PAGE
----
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An Open Letter To A New Dad

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It's one of those moments that you remember forever, when you tell your family and friends that you're expecting a baby. I still remember the warm and genuine embraces I received from my mum, dad and sister. I recall visiting friends with the sole purpose of breaking our news and thinking to myself 'they know exactly why we're here'...and of course, they acted surprised even though they weren't. Recently one of my dear friends and his partner broke the news that they are expecting their first baby and I can't tell you how happy Quigs and I are to hear the news. There's so much we want to tell them but I don't want to bore them shitless with war stories about my experiences as a father. Instead I decided to write my great mate a letter, one that he can refer back to when the time is right, and you never know, perhaps he'll write me a letter in twenty years time saying 'you were right'...actually, he's more likely to write a letter in twenty years time telling me how I could done the job better myself. But that would be OK, that's how he is and we love him for it.

Dear Knackers,

I can't tell you how genuinely happy and excited I am to hear your news. Like the epic squash court battles of old, where I would give everything I had to beat you, and I mean everything, I almost considered putting the hard word on Quigs asking her if we could go around one more time for a fourth child, just so I could beat you again. You know as well as I do that the answer would be a resounding no.

Ever since I've known you you've been a loyal friend. You've always been the first to offer a helping hand, no matter how grand the task, a quality of yours which is most admirable. But now your priorities will change, they have to. You can no longer put your mates or your family first. Your focus needs to be directed onto your beautiful pregnant partner and your shared future that she tirelessly carries. She needs your support now and forever. Sometimes she'll ask for it (such as "get me a fried egg and peanut butter sandwich") and other times she won't ask for it, which is the times when she'll need it most. I'm referring to the whole pregnancy, but particularly those last few weeks where even the basic tasks may seem so much harder for the mum-to-be. Understand that a pregnant woman can have great difficulty just tying her shoelaces, so imagine what other everyday tasks she may find difficult (but may feel silly asking for your assistance).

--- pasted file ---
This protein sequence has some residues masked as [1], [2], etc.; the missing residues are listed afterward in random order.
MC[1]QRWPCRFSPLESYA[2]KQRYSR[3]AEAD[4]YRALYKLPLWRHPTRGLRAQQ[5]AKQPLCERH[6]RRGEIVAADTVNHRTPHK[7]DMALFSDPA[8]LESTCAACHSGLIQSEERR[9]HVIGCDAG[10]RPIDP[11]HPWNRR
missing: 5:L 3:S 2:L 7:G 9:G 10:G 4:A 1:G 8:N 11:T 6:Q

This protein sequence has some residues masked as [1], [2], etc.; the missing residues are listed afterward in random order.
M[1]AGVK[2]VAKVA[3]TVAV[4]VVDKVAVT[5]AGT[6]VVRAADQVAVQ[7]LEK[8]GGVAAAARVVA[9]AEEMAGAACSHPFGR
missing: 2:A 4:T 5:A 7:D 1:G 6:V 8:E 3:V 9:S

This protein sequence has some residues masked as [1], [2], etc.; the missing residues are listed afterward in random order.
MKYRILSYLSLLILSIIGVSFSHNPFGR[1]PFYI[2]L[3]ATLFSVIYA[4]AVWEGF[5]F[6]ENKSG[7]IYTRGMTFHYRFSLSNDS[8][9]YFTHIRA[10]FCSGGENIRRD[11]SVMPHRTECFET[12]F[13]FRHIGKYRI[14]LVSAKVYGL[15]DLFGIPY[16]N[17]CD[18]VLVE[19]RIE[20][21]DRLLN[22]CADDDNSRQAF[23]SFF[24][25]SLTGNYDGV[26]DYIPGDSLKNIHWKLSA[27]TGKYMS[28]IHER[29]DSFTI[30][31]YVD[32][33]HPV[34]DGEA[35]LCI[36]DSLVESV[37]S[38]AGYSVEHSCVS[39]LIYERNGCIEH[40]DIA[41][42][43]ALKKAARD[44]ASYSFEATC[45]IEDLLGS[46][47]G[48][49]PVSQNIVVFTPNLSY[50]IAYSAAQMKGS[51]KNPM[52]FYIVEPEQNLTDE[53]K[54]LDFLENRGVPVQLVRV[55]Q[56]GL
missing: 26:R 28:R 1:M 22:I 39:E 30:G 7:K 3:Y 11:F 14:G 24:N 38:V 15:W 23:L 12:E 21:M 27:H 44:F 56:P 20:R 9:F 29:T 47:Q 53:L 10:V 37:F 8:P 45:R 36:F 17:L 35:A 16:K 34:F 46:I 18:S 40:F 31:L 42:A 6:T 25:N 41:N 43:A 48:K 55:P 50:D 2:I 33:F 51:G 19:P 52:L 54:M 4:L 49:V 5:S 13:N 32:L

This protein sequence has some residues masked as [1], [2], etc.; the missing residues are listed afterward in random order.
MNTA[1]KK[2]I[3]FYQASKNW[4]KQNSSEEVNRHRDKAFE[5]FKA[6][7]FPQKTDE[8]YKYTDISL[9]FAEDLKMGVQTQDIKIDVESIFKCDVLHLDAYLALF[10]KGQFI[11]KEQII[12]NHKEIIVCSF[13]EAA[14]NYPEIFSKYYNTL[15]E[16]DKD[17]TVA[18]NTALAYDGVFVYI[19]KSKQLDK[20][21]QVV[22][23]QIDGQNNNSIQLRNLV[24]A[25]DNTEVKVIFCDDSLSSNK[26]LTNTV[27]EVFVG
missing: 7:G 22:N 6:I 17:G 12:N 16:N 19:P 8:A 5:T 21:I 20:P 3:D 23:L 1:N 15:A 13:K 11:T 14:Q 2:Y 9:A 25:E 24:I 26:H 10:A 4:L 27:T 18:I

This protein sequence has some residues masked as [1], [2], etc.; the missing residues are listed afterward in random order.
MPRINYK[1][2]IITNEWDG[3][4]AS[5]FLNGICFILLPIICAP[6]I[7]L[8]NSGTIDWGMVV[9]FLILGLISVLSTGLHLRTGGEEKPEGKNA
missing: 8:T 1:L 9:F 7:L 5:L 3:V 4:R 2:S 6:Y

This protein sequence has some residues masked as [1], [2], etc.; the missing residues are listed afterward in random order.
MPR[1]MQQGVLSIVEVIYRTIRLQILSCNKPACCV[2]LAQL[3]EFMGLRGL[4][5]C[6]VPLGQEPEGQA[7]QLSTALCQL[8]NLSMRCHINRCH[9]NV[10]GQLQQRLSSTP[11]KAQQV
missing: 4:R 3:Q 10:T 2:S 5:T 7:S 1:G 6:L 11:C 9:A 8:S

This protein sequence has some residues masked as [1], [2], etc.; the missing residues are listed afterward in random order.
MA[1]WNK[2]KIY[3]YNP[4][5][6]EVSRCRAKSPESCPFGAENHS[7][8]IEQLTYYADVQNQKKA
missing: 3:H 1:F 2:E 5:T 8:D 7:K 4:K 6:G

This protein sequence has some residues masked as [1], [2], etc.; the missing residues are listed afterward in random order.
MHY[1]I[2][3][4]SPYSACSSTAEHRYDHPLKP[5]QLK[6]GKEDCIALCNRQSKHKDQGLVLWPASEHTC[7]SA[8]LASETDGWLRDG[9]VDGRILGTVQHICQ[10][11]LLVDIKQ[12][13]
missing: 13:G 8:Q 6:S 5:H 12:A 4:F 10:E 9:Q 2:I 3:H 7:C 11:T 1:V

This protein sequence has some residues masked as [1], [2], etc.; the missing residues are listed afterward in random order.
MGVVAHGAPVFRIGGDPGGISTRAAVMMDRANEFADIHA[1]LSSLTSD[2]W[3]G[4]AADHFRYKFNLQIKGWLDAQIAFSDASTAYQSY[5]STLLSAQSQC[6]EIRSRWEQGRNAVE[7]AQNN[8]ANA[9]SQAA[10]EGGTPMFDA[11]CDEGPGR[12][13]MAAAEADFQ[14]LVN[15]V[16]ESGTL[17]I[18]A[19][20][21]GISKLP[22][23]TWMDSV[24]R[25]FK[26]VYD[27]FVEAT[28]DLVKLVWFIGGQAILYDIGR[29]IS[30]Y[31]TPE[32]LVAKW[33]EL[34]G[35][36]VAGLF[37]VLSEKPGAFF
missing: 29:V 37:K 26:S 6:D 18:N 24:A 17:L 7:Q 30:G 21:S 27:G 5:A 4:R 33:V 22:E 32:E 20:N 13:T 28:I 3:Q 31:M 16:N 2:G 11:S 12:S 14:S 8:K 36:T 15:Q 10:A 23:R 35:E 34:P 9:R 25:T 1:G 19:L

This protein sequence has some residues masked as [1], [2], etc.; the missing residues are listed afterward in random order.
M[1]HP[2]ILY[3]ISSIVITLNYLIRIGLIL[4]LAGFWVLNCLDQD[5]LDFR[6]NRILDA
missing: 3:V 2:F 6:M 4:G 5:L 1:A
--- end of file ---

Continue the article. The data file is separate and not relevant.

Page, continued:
Sure you'll need to step up that support once the bub is born, but the most important thing that you need to do is to just be involved. Whilst she should have the final say with a lot of the decisions (particularly birth-related), don't let your lady go it alone leaving her to make all of the decisions. Ensure you're there to provide an opinion, be proactive and do your own research, show her that you'll be by her side for this whole journey...because my friend, it has only but started.

What type of decisions will you have to make? Which formula is best to use if you don't breast feed? NewbornWhat bottles are the best to use? Which car seat is best to use, and in which car? Where do you place the change table, the basinet, the cot? Is there too much light for sleeping or not enough light to change a nappy by? How do we establish a routine? Do we use a dummy? What bum cream do we use? When do we start solids...? Mate, the amount of new experiences and the decisions you will need to make are endless and can be quite daunting. Support each other and make joint decisions.